"HEREFORDSHIRE, an inland Co. on the SE. border of Wales, and bounded N. by Shropshire and Worcestershire, E. by Worcestershire and Gloucestershire, S. by Gloucestershire and Monmouthshire, and W. by Monmouthshire, Radnorshire, mid Brecknockshire; greatest length N. and S. 38 miles, greatest breadth E. and W. 35 miles; 532,918 acres, population 121,062. The Co. is almost circular in form, and its surface shows a series of quiet and beautiful undulations. It is watered by the Wye, Lugg, Monnow, Arrow, and Frome, also the Teme, which flows on the NE. boundary. All these streams are well stocked with fish. Of late agriculture has been greatly improved in the Co. the soil is peculiarly suitable for the growth of timber, which is very abundant. The pear and apple orchards of Herefordshire are famous; while the luxuriant meadow-land affords pasture for a well-known breed of oxen. Marl and clay form the chief part of the soil; the subsoil is mostly limestone. There are no valuable minerals, and the manufactures are insignificant."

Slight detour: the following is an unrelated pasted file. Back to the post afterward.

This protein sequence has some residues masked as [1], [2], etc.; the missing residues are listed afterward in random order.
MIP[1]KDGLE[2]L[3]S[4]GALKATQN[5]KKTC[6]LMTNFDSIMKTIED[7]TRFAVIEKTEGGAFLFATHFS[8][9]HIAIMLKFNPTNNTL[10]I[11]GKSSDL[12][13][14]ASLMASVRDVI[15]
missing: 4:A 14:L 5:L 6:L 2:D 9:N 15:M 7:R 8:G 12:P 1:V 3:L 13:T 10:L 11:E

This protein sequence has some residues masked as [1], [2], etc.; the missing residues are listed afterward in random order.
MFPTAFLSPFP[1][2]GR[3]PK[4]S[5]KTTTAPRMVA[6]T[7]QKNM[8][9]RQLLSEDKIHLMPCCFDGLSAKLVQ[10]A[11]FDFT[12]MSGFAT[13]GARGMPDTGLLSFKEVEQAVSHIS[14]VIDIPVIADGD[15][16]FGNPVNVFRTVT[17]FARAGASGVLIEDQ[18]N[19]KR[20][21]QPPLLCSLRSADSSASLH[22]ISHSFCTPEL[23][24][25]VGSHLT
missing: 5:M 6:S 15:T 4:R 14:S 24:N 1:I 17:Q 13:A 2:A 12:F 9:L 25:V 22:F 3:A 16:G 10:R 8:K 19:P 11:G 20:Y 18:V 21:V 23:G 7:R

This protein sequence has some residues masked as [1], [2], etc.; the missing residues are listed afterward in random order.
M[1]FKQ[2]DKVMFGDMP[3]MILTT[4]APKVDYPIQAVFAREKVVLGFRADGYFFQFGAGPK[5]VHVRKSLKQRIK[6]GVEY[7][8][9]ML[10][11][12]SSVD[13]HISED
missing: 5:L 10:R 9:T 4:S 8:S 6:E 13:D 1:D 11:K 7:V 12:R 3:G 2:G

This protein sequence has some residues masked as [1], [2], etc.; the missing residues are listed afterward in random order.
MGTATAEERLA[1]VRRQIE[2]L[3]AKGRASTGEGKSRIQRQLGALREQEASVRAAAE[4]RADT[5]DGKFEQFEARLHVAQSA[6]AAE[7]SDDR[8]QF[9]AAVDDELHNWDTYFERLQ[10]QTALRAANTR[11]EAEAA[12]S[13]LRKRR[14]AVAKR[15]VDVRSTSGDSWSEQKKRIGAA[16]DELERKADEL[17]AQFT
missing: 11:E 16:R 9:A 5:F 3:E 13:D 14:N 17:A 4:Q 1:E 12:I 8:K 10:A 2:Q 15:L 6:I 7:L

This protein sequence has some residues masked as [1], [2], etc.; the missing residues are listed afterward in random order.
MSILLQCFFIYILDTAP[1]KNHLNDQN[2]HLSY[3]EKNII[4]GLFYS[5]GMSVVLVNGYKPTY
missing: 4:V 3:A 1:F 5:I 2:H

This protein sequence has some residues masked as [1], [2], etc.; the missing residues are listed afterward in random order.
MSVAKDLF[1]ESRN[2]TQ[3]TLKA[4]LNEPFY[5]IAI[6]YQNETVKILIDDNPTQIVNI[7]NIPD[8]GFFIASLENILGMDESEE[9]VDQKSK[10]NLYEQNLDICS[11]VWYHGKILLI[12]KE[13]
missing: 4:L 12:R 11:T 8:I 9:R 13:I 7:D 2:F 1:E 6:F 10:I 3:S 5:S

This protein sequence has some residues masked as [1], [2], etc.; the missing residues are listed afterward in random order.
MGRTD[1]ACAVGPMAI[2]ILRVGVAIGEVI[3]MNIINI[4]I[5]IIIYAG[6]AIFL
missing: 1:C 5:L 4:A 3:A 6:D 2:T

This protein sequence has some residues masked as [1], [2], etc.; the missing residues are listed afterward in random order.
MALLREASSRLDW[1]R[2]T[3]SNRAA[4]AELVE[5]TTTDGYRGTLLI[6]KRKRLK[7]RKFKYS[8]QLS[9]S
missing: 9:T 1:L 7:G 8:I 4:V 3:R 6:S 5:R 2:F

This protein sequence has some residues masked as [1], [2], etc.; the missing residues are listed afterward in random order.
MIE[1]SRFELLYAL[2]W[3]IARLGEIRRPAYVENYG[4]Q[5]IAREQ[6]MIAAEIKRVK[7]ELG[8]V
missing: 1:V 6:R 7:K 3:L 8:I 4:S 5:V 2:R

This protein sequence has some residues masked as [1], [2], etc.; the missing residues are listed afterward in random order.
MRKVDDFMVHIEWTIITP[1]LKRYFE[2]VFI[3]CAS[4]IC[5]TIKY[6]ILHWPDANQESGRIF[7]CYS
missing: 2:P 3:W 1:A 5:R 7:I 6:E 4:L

[Extract from Bartholomew's Gazetteer of the British Isles, 1887]